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in70mm.com Mission:
• To record the history of the large format movies and the 70mm cinemas as remembered by the people who worked with the films. Both during making and during running the films in projection rooms and as the audience, looking at the curved screen.
in70mm.com, a unique internet based magazine, with articles about 70mm cinemas, 70mm people, 70mm films, 70mm sound, 70mm film credits, 70mm history and 70mm technology. Readers and fans of 70mm are always welcome to contribute.

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in70mm.com
The 70mm Newsletter
Written by: Allan Webb, New Zealand. Prepared for in70mm.com by Anders M Olsson, Sweden Date: 13.03.2016
A pair of DP70s in New Zealand. Unknown cinema, and unknown photographer

I have been for the past 6 years compiling a book on Auckland cinemas covering all aspects of the industry as well. It's up to 40 volumes and we have now started to print and bind volumes. I read your article in Cinema Retro about Todd-AO and would like to include it in the book. There are 25 copies and will all be donated to archives, museums, universities, libraries and historical societies around Auckland. It has cost me 3k per copy but itís a labour of love. It will be the only document NZ will ever have that documents the history of cinema.

This is what we have on 70mm specific to New Zealand. It is not much, in fact we have very little included in the collection we are putting together that is specific to New Zealand. The two pages are included in the volume entitled ĎFilm Formatsí. Please find attached what we do have. Amalgamated's Cinerama, Plaza and one screen at Midcity, also Kerridge Odeon's Embassy, Westend and New Regent and finally Village Hoyts Queen St

We have tried to find further information but havenít come across anything apart from this page. If anything comes to hand, I shall certainly let you know. It a pity we donít see 70mmm like we used to, today, but I doubt if anyone would know or care. 70mm didnít mean a lot to the average Joe Blogs even in the heyday as it was the film they went to. A poor film in 70mm (or one that was not popular) didnít do any good, just as 35mm. I went to all of them that I could and loved them but some of the films were lousy. Its all changed and not for the best as far as I am concerned but a lot of the presentation was thrown out due to response. People didnít appreciate overtures/entríactes/light displays and so on, which we savoured.
 
More in 70mm reading:

"This is New Zealand" 3-strip EXPO Film From New Zealand

DP70s in New Zealand

PDF: Cinemas of South Auckland by Allan Webb, 1995

Internet link:


Allan Webb, QSM,
Regent Theatre,
(235 Alexandra St,
Te Awamutu, 3800),
P.O. Box 379,
Te Awamutu,
New Zealand,
 
A photo that demonstrates the robustness and stability of the mighty DP70 projector. This photo was taken after the severe earthquake that hit New Zealand's Christchurch a few years ago. The other projector in the photo is an Ernemann 11 projector.

Auckland, Amalgamated's Cinerama (Strand/Mayfair):

November 6, 1959 after four months and at a cost of 50,000 pounds, the 43 year old cinema was transformed into Cinerama with six projectionists (one for each of the three projection booths, one for the sound room and one for the console in the auditorium and one relief) opening with This Is Cinerama using a louvered screen 65/68 feet wide, 23 feet high with a curve 11 feet deep. The films shown in three-strip Cinerama were: This Is Cinerama, Cinerama Holiday, South Sea Adventure, Seven Wonders of the World, Search For Paradise, Windjammer, Best of Cinerama, How the West Was Won, The Wonderful World of the Brothers Grimm and a repeat of Seven Wonders of the World. December 4th, 1964, the single lens system was introduced for It's a Mad, Mad, Mad, Mad World. The screen size was altered but the Todd lens was not successful so they used Cinerama lenses.) The projectors for the three-strip process were modified Standard Century's with Strong lamphouses. When the single-strip process was used they installed two Phillips DP70 projectors.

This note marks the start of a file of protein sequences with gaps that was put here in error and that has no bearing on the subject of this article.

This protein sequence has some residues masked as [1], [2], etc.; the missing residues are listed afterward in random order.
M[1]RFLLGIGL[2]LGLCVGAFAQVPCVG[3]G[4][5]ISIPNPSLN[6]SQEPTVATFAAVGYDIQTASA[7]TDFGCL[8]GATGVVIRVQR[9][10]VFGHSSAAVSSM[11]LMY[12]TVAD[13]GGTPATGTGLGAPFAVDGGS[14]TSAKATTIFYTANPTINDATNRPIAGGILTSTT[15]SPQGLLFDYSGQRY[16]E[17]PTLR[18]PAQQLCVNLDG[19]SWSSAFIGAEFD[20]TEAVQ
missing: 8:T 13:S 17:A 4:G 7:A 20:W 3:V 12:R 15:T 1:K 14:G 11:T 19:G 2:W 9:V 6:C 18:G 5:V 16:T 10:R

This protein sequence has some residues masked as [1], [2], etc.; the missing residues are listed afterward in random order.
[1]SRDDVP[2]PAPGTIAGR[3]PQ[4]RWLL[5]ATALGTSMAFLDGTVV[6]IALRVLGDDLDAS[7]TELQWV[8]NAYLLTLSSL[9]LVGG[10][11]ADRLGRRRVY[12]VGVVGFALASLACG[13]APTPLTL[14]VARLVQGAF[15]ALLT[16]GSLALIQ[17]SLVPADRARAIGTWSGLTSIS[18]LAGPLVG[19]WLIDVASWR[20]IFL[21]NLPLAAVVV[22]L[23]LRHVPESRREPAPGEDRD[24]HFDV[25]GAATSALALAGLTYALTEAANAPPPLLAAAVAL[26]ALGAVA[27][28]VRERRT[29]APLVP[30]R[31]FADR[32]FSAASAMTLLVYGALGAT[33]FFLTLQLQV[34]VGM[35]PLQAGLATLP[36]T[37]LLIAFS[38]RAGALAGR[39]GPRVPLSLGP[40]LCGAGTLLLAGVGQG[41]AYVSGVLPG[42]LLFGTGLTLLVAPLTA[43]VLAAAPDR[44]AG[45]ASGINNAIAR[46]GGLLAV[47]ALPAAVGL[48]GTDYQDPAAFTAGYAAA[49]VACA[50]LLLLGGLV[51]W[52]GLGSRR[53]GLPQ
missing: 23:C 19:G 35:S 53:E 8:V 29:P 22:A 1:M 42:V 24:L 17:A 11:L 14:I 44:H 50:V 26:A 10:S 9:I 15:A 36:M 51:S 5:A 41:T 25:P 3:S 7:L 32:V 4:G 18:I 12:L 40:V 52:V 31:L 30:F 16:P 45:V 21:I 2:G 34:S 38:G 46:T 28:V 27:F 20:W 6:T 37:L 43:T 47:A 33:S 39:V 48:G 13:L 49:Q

Auckland, Amalgamated's Plaza (Princess):
December 12, 1958 for Todd-Ao, opening with South Pacific using Phillips 35/70mm projectors with six-track High Fidelity Stereophonic sound.

Auckland, Kerridge Odeon's Embassy:

September, 1960 after two months for 70mm, opening with "Porgy and Bess" using 35/70mm Cinemeccanica projectors with Stereophonic sound. The Embassy was the first K-O theatre in Auckland to be fitted with 70mm. The next one was the Embassy in Wellington. Morie Morrison installed all the 70mm equipment. I worked with Morrie on the West End installation, but only worked a few sessions at the Embassy in Auckland. This was during the two man crew days, and I wound the film on a hand winder! The Embassy in Auckland ran "My Fair Lady" for many weeks.

Auckland, The New Regent
The New Regent opened in August, 1982, with one Cinemeccanica 35/70mm projector using a Xenon Lamphouse and a platter spool system.

Auckland, The Westend
The Westend opened in November, 1966, using Cinemaccanica 35/70mm, Victoria Ten projectors.

Christchurch:
Amalgamated's Cinerama and State, also Kerridge Odeon's Odeon (ex St. James)

Wellington:
Amalgamated's Cinerama opened for 70mm in 1966 (no three strip Cinerama films were ever shown in Wellington) and Kings, also Kerridge Odeon's Embassy

Palmerston North:
Keridge Odeon's Odeon (Mayfair)
 
 
   
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Updated 22-12-16